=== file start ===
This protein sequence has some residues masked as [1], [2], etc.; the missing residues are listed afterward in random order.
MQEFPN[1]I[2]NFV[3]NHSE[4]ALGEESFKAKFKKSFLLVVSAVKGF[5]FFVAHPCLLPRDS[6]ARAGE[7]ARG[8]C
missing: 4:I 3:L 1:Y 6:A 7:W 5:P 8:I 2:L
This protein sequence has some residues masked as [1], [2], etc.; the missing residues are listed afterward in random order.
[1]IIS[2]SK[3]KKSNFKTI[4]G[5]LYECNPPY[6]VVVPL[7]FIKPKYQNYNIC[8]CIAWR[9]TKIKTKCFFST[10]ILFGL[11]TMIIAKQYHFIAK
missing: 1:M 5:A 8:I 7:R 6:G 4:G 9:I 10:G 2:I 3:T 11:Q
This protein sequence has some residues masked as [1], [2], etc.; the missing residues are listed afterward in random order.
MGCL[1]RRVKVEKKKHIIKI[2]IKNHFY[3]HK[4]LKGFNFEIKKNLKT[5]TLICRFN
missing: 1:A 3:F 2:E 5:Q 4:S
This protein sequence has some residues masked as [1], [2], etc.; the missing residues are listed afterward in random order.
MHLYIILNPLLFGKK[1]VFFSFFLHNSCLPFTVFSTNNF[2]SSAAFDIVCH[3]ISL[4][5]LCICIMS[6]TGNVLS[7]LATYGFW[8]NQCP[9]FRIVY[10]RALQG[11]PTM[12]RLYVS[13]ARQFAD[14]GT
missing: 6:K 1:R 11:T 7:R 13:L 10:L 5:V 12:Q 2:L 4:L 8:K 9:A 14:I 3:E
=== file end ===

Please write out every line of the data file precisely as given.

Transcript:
This protein sequence has some residues masked as [1], [2], etc.; the missing residues are listed afterward in random order.
MQEFPN[1]I[2]NFV[3]NHSE[4]ALGEESFKAKFKKSFLLVVSAVKGF[5]FFVAHPCLLPRDS[6]ARAGE[7]ARG[8]C
missing: 4:I 3:L 1:Y 6:A 7:W 5:P 8:I 2:L
This protein sequence has some residues masked as [1], [2], etc.; the missing residues are listed afterward in random order.
[1]IIS[2]SK[3]KKSNFKTI[4]G[5]LYECNPPY[6]VVVPL[7]FIKPKYQNYNIC[8]CIAWR[9]TKIKTKCFFST[10]ILFGL[11]TMIIAKQYHFIAK
missing: 1:M 5:A 8:I 7:R 6:G 4:G 9:I 10:G 2:I 3:T 11:Q
This protein sequence has some residues masked as [1], [2], etc.; the missing residues are listed afterward in random order.
MGCL[1]RRVKVEKKKHIIKI[2]IKNHFY[3]HK[4]LKGFNFEIKKNLKT[5]TLICRFN
missing: 1:A 3:F 2:E 5:Q 4:S
This protein sequence has some residues masked as [1], [2], etc.; the missing residues are listed afterward in random order.
MHLYIILNPLLFGKK[1]VFFSFFLHNSCLPFTVFSTNNF[2]SSAAFDIVCH[3]ISL[4][5]LCICIMS[6]TGNVLS[7]LATYGFW[8]NQCP[9]FRIVY[10]RALQG[11]PTM[12]RLYVS[13]ARQFAD[14]GT
missing: 6:K 1:R 11:T 7:R 13:L 10:L 5:V 12:Q 2:L 4:L 8:K 9:A 14:I 3:E